He loved his moment. He loved his space. He loved being alive. I could tell that it was a fine moment for him to be there, in his suit, in his shoes -which I couldn’t see – to be bathed in that music that he listened to with all his pores and his heart, and all these girls circling him like predators and how little time or attention he accorded them and how he was completely immersed in that night and in himself.
“I loved that he was so very confident of himself,” the lady told me later when I asked her how she had noticed the man, “ that he was sure the world revolved around him, that he was the world and he was the only man in that place that was worth anything.”
That man was happy. Maybe he wasn’t going to be happy the next morning but at that time he was happy. You could tell from how he closed his eyes while dancing, how he would hold the tune with his mind, embrace it with his movement and rock along with it as if the song was ailing and he was there to heal it. Have you ever looked at someone dance and even though you were seated looking at him you felt like you were dancing with him? His dance was like a neon of happiness lighting everybody who laid their eyes on him. APA Insurance is trying to insure happiness, well, they should insure that gentleman’s dance and suit for starters.
However there are many other things that make me happy. Like Exe. I can’t think of any brand that has made me happy so consistently since childhood. Let’s see, there is Omo, yes, but whoever claims that Omo has made them happy is lying. It has made you clean but sometimes cleanliness doesn’t necessarily make you happy, it just makes you closer to Godliness. Then there is Kimbo. Kimbo is great yes, but can you say it’s made you happy since class four? No. There is also Nacet razor blade. We grew up cutting our nails with Nacet before someone invented nail cutters but surely you can’t say that you are the person you are today because you cut your nails with Nacet.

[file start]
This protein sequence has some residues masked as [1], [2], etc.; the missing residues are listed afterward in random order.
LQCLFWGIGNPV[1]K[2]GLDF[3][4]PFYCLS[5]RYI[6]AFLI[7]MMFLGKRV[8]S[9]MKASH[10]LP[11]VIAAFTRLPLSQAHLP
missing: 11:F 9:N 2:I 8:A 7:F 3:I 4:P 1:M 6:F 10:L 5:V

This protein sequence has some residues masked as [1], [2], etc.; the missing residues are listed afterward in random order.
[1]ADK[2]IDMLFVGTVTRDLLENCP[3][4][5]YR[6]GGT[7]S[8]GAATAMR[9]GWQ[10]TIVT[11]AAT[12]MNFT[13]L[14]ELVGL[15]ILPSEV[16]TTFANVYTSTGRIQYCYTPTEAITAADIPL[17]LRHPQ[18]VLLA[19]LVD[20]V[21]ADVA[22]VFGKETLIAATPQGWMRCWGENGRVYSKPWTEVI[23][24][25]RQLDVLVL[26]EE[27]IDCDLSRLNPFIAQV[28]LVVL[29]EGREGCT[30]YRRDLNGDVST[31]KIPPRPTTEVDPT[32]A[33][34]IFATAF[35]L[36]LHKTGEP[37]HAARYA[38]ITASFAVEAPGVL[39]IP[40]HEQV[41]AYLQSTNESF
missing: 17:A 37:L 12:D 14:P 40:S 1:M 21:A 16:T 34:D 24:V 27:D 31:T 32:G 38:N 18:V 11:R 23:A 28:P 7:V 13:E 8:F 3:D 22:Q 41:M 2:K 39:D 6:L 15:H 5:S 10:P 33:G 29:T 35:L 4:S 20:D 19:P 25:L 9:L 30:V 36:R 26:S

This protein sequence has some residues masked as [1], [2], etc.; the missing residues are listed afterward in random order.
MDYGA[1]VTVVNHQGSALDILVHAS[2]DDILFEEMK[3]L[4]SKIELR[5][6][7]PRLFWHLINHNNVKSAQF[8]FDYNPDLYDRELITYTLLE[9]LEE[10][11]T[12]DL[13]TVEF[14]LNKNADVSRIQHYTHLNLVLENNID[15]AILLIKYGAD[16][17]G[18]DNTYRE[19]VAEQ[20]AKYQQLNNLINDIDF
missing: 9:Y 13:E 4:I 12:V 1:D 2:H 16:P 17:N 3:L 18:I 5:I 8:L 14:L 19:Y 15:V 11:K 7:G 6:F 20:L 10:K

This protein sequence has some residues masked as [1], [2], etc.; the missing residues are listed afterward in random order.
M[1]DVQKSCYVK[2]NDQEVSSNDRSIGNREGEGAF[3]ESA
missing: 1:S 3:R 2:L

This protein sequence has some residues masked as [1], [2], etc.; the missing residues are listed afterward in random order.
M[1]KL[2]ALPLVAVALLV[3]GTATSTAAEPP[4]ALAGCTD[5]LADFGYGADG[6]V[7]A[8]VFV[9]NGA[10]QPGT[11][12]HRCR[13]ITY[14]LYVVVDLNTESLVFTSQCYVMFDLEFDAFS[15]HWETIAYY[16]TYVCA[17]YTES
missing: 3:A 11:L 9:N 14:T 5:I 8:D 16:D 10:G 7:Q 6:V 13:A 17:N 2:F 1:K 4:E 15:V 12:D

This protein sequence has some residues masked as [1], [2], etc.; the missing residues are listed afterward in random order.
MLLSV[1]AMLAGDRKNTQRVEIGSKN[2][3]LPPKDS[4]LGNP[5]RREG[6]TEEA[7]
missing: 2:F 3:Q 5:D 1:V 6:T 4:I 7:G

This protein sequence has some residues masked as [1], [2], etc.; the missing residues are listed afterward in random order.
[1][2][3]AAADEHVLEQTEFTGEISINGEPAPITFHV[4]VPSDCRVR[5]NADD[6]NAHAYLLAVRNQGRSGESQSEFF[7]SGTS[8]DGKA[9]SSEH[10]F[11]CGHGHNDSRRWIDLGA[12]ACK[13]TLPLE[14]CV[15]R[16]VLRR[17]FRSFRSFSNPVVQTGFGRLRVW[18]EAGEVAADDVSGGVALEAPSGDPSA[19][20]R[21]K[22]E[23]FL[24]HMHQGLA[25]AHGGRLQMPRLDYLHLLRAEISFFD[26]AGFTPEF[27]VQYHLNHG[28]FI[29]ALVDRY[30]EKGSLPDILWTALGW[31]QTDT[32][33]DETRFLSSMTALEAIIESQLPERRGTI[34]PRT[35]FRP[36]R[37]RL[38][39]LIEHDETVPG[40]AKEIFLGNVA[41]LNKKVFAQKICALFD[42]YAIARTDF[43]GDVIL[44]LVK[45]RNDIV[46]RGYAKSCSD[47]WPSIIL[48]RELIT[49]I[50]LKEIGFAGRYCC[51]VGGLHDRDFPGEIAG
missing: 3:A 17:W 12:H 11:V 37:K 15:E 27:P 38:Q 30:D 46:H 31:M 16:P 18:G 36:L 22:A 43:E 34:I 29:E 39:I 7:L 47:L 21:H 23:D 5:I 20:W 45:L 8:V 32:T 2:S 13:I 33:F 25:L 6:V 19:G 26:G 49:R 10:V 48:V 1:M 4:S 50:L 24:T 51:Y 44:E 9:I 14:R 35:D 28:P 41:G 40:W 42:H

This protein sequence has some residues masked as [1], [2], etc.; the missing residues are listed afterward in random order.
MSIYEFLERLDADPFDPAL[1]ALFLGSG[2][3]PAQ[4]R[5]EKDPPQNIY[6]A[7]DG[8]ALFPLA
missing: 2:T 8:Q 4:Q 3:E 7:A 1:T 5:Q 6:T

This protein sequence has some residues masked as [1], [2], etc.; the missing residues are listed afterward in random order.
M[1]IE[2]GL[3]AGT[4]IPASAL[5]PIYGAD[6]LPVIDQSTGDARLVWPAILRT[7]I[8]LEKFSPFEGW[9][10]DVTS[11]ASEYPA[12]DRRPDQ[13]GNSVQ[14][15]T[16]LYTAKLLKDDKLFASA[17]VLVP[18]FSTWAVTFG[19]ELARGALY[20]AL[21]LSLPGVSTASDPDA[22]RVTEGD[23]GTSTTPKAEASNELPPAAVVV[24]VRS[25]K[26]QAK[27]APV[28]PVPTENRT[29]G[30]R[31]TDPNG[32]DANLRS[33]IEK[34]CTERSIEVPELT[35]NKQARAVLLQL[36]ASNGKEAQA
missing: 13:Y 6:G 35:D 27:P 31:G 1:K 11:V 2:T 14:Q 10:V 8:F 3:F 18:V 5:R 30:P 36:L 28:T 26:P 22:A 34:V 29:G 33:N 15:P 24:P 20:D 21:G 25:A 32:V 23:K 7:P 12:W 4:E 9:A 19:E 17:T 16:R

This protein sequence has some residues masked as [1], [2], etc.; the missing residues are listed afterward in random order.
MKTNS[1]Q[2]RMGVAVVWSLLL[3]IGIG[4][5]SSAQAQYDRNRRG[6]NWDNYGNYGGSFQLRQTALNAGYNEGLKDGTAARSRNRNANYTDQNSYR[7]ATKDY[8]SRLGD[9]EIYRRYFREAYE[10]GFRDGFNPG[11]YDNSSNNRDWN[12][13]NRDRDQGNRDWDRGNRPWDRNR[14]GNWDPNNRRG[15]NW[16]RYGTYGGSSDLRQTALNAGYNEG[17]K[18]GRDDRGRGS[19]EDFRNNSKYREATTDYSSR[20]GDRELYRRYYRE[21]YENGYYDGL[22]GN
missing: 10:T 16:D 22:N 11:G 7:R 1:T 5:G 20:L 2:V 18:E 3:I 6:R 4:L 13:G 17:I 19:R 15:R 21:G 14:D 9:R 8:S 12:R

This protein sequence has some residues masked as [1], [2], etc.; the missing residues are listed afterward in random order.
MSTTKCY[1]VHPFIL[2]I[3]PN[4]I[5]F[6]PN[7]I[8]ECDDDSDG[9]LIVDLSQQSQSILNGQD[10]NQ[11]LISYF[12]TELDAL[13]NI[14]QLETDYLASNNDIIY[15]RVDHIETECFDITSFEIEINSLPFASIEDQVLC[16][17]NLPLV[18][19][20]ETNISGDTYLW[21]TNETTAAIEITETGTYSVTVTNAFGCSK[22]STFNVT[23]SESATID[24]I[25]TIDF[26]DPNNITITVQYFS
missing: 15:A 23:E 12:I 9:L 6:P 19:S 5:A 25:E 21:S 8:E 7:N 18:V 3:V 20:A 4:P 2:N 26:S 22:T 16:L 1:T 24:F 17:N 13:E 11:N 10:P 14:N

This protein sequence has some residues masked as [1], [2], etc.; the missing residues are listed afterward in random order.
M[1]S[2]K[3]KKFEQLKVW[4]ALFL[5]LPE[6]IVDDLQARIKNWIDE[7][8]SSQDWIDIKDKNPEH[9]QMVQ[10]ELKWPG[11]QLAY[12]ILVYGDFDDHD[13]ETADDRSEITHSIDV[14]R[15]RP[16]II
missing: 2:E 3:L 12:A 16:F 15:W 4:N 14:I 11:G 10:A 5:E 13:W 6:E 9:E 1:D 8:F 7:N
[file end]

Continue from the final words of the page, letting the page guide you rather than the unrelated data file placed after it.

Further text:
But Exe? Come on, Exe is our soulmate. Exe was there before anyone else was. Exe never left us. Or changed. We went to secondary and uni and we got jobs and we got wives and we got kids and Exe never left. Exe was the “constant x” we were taught in mathematics, they just didn’t want us to know explicitly. Exe, apart from bringing us happiness also made us obey our parents more. This is because the only time you would go straight to the shop and back without detours when sent by your mom was the day chapos were being cooked. You wouldn’t mess around. You obeyed their command which means we obeyed the fifth commandment. So apart from Exe being nourishment for our body, it helped in the nourishment of our spirituality.
You would run to the shop get the Exe and not leave the house while chapos were being cooked. Oh and the aroma! My God. Is there any aroma better than the aroma of chapos? If Bvlgari produced a cologne that smelled of chapos I’d wear it. On Fridays. That was pure happiness, smelling chapos in the house. You’d not wait to be told to take a shower a hundred times. You’d shower, oil yourself and sit obediently and wonder why time for dinner was dragging. There are strange neighbours who cooked chapos with chicken or with beef, just very strange neighbours with strange parents. Normal households cooked chapos with beans or ndengu. That’s how it is even in the Bible. [I’m sure the verse is there somewhere].
There is a Chinese proverb that I like, “If you want happiness for an hour, take a nap. If you want happiness for a day go fishing [In our case, Olepolos – if it’s still there]. If you want happiness for a year, inherit a fortune. [Or win the sports betting jackpot] If you want happiness for a lifetime, help someone else.”